Your ability to contribute to a Roth IRA or receive a deduction for traditional IRA contributions is restricted as your income goes beyond a certain threshold. However regardless of your income level, you are still allowed to make a nondeductible contribution to your traditional IRA. If you file correctly, this contribution is put into your pre-tax account after taxes. That after-tax portion becomes what is called a nondeductible basis and is tracked as a part of the IRA until the account is emptied.

Rather than tracking the precise dollars as nondeductible IRA dollars, the IRS requires that you blend all your IRAs together. Thus, when you have a nondeductible basis each distribution or conversion is taxed pro-rata after-tax and pre-tax based on the size of your IRAs and the size of your nondeductible basis.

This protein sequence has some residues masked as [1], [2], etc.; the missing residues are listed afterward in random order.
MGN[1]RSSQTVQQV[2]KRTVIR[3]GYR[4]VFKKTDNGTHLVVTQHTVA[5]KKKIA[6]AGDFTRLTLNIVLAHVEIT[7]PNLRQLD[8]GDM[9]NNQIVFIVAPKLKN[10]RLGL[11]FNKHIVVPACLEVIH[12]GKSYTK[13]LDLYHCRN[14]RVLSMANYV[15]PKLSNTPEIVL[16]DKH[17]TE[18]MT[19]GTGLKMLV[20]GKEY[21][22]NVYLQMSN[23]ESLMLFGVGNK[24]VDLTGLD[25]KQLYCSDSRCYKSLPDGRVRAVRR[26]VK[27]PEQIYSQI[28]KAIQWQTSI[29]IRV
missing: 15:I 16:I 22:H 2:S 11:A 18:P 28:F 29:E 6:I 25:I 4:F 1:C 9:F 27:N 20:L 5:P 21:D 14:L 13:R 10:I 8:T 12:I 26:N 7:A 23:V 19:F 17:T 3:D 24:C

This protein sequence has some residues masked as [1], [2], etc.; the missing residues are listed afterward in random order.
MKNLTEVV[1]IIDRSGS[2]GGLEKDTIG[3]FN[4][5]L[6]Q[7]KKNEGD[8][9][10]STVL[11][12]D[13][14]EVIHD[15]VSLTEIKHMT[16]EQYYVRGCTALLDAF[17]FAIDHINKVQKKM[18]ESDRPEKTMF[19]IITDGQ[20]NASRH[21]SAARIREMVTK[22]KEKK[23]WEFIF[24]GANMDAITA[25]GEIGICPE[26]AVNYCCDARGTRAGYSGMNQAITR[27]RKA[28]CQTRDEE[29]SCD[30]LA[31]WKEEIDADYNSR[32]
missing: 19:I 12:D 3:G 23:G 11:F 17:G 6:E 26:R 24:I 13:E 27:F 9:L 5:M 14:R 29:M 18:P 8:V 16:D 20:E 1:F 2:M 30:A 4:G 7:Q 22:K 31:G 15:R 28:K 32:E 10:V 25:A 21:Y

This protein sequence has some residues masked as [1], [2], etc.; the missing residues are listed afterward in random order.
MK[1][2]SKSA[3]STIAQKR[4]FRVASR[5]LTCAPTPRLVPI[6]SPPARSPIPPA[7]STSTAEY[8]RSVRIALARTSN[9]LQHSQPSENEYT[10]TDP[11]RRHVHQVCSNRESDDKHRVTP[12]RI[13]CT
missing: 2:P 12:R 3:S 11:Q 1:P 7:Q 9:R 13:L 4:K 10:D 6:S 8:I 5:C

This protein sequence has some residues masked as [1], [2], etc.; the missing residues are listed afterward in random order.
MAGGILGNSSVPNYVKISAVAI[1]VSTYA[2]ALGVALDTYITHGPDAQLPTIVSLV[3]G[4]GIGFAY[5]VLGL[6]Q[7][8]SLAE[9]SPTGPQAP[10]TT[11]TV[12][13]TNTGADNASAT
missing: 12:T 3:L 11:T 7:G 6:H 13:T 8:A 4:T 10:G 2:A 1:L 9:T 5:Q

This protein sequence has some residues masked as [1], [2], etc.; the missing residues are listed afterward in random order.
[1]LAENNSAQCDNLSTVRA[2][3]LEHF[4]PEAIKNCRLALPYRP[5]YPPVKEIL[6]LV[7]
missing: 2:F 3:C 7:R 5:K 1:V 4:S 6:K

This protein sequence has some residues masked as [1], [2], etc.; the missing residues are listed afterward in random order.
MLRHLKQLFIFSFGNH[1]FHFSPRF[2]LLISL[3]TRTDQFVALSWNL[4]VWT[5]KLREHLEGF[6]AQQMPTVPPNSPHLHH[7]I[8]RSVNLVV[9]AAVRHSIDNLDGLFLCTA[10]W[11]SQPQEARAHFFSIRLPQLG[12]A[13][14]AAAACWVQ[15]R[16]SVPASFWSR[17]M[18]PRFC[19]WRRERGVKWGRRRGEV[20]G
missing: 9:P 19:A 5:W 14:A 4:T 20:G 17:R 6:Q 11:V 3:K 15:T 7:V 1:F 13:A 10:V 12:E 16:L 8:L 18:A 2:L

If you have no IRA balance, you can make a nondeductible contribution and then convert that contribution to Roth IRA and 100% of your Roth conversion will be after-tax and thus not taxable. In this way, if your have no other IRA money, a backdoor Roth is equivalent on your tax bill to funding your Roth IRA directly in the first place.

We assist our clients in contributing and converting their nondeductible contributions. We also help remind them at tax time to include their new contributions on their tax return.

What Interferes With a Backdoor Roth?

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Here are three common Roth transactions and how they interact with MAGI for Roth IRA purposes.

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